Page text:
October 25, 2016
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African-American Parents Support Public Funding Of Summer Learning Programs

Washington, DC – For millions of children in America, when schools close for the summer, safe and enriching learning environments are out of reach, replaced by boredom, lost opportunities and risk. New analysis of data from the America After 3PM study measures the extent of this problem, concluding that just 35 percent of America’s African-American schoolchildren (an estimated three million African-American kids) participate in summer learning programs – safe, structured programs that provide a variety of activities designed to encourage learning and development in the summer months. Yet, the parents of another estimated 4.4 million African-American children are interested in enrolling their children in summer learning programs.

America After 3PM is a survey of nearly 30,000 households across the United States, commissioned by the Afterschool Alliance and JCPenney Afterschool in 2009. The summer learning report, released today, is sponsored by The Wallace Foundation. It finds that 43 percent of the estimated 14.3 million children who attend summer learning programs qualify for free or reduced price lunches. But the unmet demand also is great for African-American and low-income children, many of whom are unsupervised during the summer months. Nearly half of parents who say they are interested in enrolling their children in summer learning programs (46 percent) have children who qualify for free or reduced price lunches.

“These findings are sobering, especially because we know that inequities in summer learning are a major contributor to the achievement gap between high- and low-income students,” said Afterschool Alliance Executive Director Jodi Grant. “When we leave children unsupervised during the summer, we miss critical opportunities to improve their academic achievement and we take away crucial supports like nutritious meals and snacks. By not creating and funding enough summer learning programs, we are missing the chance to engage and educate millions of students during the summer, and instead are leaving them unsupervised and at risk.”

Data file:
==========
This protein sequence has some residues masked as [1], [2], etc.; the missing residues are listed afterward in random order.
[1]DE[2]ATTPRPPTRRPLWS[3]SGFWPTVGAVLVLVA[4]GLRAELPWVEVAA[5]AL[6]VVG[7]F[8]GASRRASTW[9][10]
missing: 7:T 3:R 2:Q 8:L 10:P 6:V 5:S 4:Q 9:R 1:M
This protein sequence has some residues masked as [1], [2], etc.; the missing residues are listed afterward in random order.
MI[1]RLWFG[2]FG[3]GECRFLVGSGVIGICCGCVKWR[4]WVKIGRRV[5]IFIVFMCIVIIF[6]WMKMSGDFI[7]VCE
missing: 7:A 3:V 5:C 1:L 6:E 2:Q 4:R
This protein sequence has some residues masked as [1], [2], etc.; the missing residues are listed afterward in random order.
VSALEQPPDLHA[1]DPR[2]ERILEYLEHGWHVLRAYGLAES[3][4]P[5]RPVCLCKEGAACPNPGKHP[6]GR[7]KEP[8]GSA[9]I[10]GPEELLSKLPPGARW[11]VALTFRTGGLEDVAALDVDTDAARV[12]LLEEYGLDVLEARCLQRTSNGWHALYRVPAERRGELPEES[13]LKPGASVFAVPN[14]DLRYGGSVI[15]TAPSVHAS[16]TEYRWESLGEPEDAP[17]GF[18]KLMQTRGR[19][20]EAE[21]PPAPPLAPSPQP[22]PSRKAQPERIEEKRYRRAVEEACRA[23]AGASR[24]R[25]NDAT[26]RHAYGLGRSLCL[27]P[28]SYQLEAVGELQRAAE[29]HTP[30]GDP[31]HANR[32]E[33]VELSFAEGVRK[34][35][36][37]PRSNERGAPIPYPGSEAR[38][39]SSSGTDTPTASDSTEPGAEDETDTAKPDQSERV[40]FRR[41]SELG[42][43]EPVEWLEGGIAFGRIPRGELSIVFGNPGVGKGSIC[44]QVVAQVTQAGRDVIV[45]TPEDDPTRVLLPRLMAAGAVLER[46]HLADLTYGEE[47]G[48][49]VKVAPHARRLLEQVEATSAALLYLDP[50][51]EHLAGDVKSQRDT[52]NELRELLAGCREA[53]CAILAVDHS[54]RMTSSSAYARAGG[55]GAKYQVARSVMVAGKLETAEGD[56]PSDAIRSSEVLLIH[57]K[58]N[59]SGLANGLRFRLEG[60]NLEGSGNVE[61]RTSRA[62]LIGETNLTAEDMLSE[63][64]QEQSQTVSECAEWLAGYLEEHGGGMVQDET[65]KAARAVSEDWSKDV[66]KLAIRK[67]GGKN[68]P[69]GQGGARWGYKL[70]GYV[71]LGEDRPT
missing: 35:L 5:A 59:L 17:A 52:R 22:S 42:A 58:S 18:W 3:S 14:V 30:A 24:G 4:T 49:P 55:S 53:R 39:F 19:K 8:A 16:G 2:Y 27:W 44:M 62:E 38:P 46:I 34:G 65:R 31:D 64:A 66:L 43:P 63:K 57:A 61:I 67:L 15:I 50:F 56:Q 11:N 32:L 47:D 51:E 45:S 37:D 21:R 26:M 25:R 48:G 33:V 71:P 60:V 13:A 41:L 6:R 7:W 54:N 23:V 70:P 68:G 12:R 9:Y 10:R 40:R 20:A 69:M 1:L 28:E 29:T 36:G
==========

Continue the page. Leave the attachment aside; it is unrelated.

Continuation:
Grant urged lawmakers to fund 21st Century Community Learning Centers, which support afterschool and summer programs. Other findings from the new study:

· Thirty-five percent of African-American, 29 percent of Hispanic and 27 percent of low-income children attended summer learning programs in 2008, compared to the national average of 25 percent.
· Yet more than three in four African-American kids (77 percent) and at least two in three Hispanic (70 percent) and low-income (67 percent) kids would likely enroll in a summer learning program, based on parent interest.
· Eight in ten parents overall (83 percent) support public funding for summer learning programs. Fully 95 percent of African-American, 91 percent of Hispanic and 90 percent of low-income parents support public funding for summer learning programs.